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Following up on your request for a list of published studies, I have put together a short list.
I've pulled key statements from each, to provide a rapid overview to go with the titles.

The first four involve oral administration, and therefore directly pertinent to the question.
The fifth involves subcutaneous injections, but as it deals with Cisplatin, it is probably a 'must read', particularly as the use of Vitamin C is an alternative to sodium bicarbonate (Liposomal Vitamin C immediately springs to mind).
The sixth is a hefty review, but it could be your bag.

Anyway, I'm very glad that you suggested that I draw up this list, if only because it unearthed the Cisplatin implications - that one will be shared :smile:
Acidic tumor microenvironment abrogates the efficacy of mTORC1 inhibitors
Accordingly, therapeutic strategies that interfere with acid-base regulation have demonstrated anti-tumor activity in a variety of pre-clinical studies [6]. One of these strategies consists of oral administration of sodium bicarbonate in order to increase the intra-tumoral pH, resulting in an inhibition of tumor growth and metastasis formation in murine models [3, 7, 8]. Furthermore, sodium bicarbonate potentiates the efficacy of weak base chemotherapies such as doxorubicin presumably by enhancing drug uptake [5].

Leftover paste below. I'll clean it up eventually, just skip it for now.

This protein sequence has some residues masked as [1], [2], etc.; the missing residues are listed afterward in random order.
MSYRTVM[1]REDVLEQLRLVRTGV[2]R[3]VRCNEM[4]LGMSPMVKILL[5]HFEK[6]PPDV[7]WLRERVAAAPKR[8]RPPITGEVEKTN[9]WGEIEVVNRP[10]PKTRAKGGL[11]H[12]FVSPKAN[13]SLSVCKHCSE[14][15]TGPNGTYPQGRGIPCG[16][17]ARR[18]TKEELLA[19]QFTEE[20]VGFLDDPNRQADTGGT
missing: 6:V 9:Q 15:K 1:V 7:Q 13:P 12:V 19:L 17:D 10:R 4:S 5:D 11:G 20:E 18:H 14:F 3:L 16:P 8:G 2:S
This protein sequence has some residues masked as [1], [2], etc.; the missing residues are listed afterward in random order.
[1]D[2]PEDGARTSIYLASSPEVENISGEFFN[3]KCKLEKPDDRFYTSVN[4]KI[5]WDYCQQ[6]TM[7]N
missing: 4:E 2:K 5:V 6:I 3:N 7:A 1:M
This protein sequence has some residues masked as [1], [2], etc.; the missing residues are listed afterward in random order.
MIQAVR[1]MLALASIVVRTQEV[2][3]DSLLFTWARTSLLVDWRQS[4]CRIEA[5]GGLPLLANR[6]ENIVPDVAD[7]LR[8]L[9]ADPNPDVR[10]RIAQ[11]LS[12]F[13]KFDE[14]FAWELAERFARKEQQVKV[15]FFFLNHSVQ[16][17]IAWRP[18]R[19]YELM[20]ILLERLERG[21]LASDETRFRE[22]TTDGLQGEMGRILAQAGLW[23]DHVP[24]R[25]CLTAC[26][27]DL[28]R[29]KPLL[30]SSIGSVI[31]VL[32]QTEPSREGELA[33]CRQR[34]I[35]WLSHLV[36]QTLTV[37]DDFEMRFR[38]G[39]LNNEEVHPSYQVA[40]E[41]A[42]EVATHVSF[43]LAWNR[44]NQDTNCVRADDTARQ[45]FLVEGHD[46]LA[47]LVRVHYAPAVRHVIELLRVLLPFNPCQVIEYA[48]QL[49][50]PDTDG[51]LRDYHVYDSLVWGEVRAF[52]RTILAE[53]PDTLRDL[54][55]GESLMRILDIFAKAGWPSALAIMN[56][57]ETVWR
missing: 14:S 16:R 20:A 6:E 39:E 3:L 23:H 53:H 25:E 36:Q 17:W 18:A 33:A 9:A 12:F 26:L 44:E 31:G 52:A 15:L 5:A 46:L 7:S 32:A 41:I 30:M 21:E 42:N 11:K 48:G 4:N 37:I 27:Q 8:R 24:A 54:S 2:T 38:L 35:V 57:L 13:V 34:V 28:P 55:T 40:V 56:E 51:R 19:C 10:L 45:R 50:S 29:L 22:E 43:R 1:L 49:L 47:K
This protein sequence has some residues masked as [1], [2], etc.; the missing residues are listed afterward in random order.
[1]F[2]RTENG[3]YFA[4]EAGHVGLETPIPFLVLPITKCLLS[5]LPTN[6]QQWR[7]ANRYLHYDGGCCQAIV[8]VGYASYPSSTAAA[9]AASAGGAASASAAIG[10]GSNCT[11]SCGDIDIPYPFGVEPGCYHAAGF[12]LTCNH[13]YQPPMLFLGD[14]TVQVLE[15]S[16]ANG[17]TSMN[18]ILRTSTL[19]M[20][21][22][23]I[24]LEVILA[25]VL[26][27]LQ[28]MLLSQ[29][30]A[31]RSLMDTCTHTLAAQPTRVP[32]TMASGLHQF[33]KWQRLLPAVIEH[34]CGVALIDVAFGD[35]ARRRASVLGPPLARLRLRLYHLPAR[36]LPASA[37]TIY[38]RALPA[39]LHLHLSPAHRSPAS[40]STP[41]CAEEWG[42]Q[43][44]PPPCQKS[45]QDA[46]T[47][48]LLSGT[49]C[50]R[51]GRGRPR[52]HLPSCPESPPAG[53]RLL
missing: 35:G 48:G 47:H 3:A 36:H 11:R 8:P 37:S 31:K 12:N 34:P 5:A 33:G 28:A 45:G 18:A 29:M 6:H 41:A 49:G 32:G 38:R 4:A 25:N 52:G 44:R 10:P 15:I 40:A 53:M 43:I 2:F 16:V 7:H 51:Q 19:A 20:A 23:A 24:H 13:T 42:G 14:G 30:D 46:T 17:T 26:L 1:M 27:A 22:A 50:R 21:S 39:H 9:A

Investigating Mechanisms of Alkalinization for Reducing Primary Breast Tumor Invasion
The extracellular pH (pHe) of many solid tumors is acidic as a result of glycolytic metabolism and poor perfusion. Acidity promotes invasion and enhances metastatic potential. Tumor acidity can be buffered by systemic administration of an alkaline agent such as sodium bicarbonate. Tumor-bearing mice maintained on sodium bicarbonate drinking water exhibit fewer metastases and survive longer than untreated controls.